2.) What is one thing you wish you had known before going on The Biggest Loser?

I said while participating in the show that “If I had known how hard it would be, I would have NEVER done it.” And in retrospect I am SO GLAD I didn’t know. I have never been subjected to such physical or emotional stress in my life. You know the process of turning a piece of coal into a diamond? It’s through the intense almost unbearable pressure that the results are so magnificent! Well, that’s how I feel about all of us. So it might sound cliché and it might sound hokey, but I can’t say there’s one thing I wish I had known. Because if I had seen the whole picture clearly before I participated,I may have very well cheated myself out of one of the biggest blessings of my entire life.

3.) If you could have done one thing differently during the show what would it be? I don’t have many regrets from the experience.

Not that any of us played a perfect game, but I think I played the game pretty well. I tried to retain my integrity while at the same time realizing it was a competition. If I had to pinpoint one specific thing it might be that I promised myself that I wouldn’t cry throughout the process. I had seen men and women both cry like babies on previous seasons and I was determined to not do that on national television. But I cried a lot. Every single emotion known to man came out in me. I experienced some of the greatest joy and some of the most intense pain ever! And I could picture my friends back home saying “Suck it up cry baby.” And I regretted crying. But when someone you really grew to love got voted off or you were at the end of your rope due to physical pain or exhaustion – – sometimes tears was the only outlet I had.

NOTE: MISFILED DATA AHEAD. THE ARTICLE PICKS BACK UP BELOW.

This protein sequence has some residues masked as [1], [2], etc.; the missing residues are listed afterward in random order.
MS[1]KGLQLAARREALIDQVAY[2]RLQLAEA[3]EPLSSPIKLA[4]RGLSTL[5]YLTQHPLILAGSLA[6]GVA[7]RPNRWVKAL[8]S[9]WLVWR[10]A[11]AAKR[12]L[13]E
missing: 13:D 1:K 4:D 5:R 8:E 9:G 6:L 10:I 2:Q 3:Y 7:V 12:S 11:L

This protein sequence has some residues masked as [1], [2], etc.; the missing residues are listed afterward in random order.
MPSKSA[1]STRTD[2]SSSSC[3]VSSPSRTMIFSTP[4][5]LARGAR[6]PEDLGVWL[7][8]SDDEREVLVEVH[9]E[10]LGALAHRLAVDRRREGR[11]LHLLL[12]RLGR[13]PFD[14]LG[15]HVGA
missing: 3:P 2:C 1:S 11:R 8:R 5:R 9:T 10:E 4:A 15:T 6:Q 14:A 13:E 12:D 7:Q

4.) What do you think your biggest weight-loss obstacles will be now that you’re dieting on your own?

Definitely maintaining the same intensity in regard to working out. My trainer was so inspirational and motivating. And although the working out on the show was incredibly demanding, it was my full-time job while I was there. Now I have to balance a healthy lifestyle with all the other competing demands of me. Balancing the caring for my child and my husband, keeping the house clean, being a soccer-mom and room mother, teaching my little 3-year olds in Sunday School and everything else that makes demands of my time, is a huge challenge.